The "Glorious Fourth" was the last, shining light in that terrible year of 1776, but it has burned the brightest. What began with such promise - the evacuation of Boston in the face of Knox's artillery - witnessed Washington's army driven from Long Island and New York's occupation less than two months after the Declaration. It was a hard time to keep the faith, yet they endured.
On this 4th of July, I honor my direct ancestors from that Revolutionary generation who pledged their lives, their fortunes and their sacred honor - and evidently meant it - in the cause of Independence.
- Elias Dayton ( Col. 3rd NJ Continentals 1776 -1780, 2nd NJ 1781, Brig. Gen New Jersey Brigade 1781-1783)
- Jonathan Dayton (Capt-Lt. 3rd NJ 1776-1781, A.D.C. to Sullivan 1779, Capt 2nd NJ and under Lafayette 1782-1783, Us Senator NJ and Signer of the Constitution)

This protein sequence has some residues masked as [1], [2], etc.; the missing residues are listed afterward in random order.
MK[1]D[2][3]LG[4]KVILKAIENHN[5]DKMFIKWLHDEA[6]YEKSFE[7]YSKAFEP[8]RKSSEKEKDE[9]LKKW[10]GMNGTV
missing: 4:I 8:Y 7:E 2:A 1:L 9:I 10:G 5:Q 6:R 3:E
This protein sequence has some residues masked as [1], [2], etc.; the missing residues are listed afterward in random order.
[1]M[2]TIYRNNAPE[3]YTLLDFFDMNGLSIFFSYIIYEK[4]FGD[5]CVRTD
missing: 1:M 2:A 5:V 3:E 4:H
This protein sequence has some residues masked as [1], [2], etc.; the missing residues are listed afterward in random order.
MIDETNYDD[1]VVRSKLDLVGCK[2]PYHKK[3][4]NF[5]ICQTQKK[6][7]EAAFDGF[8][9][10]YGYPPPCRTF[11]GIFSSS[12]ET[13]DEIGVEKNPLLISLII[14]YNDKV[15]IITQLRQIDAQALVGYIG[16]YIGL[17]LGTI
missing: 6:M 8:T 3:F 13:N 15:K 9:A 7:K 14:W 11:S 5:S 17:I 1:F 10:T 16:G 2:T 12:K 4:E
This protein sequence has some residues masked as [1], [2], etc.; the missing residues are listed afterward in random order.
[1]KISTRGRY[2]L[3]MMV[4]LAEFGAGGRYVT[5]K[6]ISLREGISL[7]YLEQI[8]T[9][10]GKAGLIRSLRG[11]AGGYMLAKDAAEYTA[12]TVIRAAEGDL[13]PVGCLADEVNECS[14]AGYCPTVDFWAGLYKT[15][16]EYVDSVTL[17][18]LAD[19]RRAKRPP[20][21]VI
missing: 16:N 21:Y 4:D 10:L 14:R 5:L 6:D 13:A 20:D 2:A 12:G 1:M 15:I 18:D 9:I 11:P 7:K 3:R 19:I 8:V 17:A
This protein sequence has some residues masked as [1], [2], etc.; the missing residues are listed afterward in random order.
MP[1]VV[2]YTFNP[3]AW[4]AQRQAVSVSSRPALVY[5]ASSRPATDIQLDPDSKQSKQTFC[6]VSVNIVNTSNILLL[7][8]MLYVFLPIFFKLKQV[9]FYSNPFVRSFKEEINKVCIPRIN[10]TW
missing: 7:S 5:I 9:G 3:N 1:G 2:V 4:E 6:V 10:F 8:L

- Aaron Ogden (Paymaster and Capt. 1st NJ 1776-1783, Brigade Major 1778, A.D.C Maxwell 1779, wounded Elizabethtown and Yorktown)
- Matthias Williamson (Brig. General of NJ Militia 1776-1777)
- Ebenezer Olmsted (Sgt., 1st organization 5th Connecticut Regiment -Canada Campaign 1775, Ensign, Silliman's CT Regt.- Long Island to White Plains 1776, Lt. 2nd organization 5th CT - Battle of Ridgefield, Germantown (wounded) 1777)
- Samuel Lane (Minuteman, Bedford Company - Lexington Alarm, Concord Bridge 1775)
- Thadeus Thompson (Bombardier, Lambs Artillery - Valley Forge, wounded and crippled at Yorktown)
- Richard Currie (Chester Valley (PA) militia, Mercer's Flying Camp, sickened at Amboy, died 1776)